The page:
What we know Jefferson best for is his infamous phrase in the Declaration of
Independence: The right to life, liberty, and the pursuit of happiness. Without this wed
Never be in America speaking English, Spanish, Indian, and all other diverse languages.
Like any one of us, Thomas was a living person, growing and changing.
It was Virginia that Jefferson grew up in. Virginia was the largest American
colony in size by the time he was born in April of 1743. Thomas was the 3rd born in his
family. He had two older sisters. His father Peter had great strength. Everyone
remembered the time Peter had taken two hogs head of tobacco weighing 1,000lbs each
and lifted them from their sides to stand them upright.
There were no early portraits of Jefferson, but what some have said was that, he
was tall for his age, skinny, and awkward in movement, hazel-blue eyes and freckled
(The Revolutionary Aristocrat pg.13)
Jefferson was a politician and a statesman. He was one of the most talented architects of
his time, designing the Virginia State capitol, the University of Virginia, and his own
home the Monticello. He loved music and played the violin.
On June11, 1776 the Continental Congress appointed a committee to draw up a
formal declaration of independence to be sent to King George. Jefferson was one of five
men appointed. When the time came for someone to write the declaration. Jefferson told
Adams that he would be perfect for that position.
You should do it, Jefferson said.
Why will you not Jefferson persisted.
Jefferson looked at Adams and said, What are your reasons?
Adams answered: First, You are a Virginian and a Virginian should be at the
head of a business. Reason number two is that I am unpopular. You are very
much otherwise. Reason number three is you can write ten times better than I can.
Jefferson spoke up at once, Well if you are decided then I will do as well as I can.
Jefferson wrote the Declaration of Independence in a small room on Market Street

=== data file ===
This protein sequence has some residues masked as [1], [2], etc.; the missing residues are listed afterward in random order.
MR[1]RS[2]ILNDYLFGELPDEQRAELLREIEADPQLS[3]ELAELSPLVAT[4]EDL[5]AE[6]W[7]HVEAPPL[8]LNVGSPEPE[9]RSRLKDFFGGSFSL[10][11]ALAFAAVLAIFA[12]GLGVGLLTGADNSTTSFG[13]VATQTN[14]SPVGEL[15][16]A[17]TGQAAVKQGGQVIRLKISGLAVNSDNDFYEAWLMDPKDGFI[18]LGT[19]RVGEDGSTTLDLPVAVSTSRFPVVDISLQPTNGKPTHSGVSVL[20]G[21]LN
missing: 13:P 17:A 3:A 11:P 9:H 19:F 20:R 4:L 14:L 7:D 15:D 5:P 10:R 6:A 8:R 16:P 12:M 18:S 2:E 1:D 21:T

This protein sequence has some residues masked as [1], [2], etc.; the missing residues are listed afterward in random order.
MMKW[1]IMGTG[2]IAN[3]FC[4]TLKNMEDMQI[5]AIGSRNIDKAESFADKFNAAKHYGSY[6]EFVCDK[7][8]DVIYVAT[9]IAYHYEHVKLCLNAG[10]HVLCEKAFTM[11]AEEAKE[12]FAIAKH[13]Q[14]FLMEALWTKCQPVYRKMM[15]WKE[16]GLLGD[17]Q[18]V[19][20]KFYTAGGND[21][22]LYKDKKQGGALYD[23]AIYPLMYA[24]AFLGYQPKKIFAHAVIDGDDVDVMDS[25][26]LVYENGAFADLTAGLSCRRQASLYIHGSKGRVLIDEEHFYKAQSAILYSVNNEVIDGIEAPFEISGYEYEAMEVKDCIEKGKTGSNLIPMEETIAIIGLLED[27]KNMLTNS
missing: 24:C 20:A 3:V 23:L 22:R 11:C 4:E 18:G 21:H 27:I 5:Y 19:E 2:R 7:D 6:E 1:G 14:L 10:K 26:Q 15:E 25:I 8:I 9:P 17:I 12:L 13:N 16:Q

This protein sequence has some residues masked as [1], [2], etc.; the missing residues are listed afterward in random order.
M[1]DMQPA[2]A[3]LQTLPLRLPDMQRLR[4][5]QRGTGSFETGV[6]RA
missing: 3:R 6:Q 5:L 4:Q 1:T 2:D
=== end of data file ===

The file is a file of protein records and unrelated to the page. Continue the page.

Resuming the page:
in Philadelphia. He wrote in a neat, but small penmanship. One revision it had to
undergo was when he condemned slavery to be immoral. Jefferson believed slavery was
wrong, although he did not free his own slaves. He did not feel blacks
completely free to mingle with whites. It was then revised and approved by congress
as a Fine piece of work, well done.
After Thomas Jefferson wrote the Declaration of Independence, he went home to
Virginia, and a few years later, was elected governor. That was when the British army
invaded Virginia. The redcoats wanted to capture Jefferson and the members of the
Virginia General Assembly- and they almost did. Hardly anyone has heard of Jack
Jouett but he is a very important man. This poem explains the almost tragic invasion:
Hardly anyone has heard of the ride
Of big Jack Jouett through the countryside;
Through Virginias forest in the dark of night.
The British were marching, they were heading west
Seeking one prize over all the rest:
It was the man who had made the King Glower,
Virginias governor -Wanted- for Londons Tower.
Big Jack, feather in his cap, cut by briars, short of sleep,
Had Rivers to cross and fences to leap,
Till he reined in his horse and came to a stop
At a house, Monticello, on a mountain top.
Dragoons, he warned. Theyre coming, theyre real!
The governon, at breakfast, finished his meal.
Then he mounted his horse and rode off and away,
A minute later-thats the truth, so they say-
The redcoats arrived; too late and they knew it,
Thomas Jefferson was gone and thanks to Jack Jouett.
( From Countries to Colonies by Joy Hakim)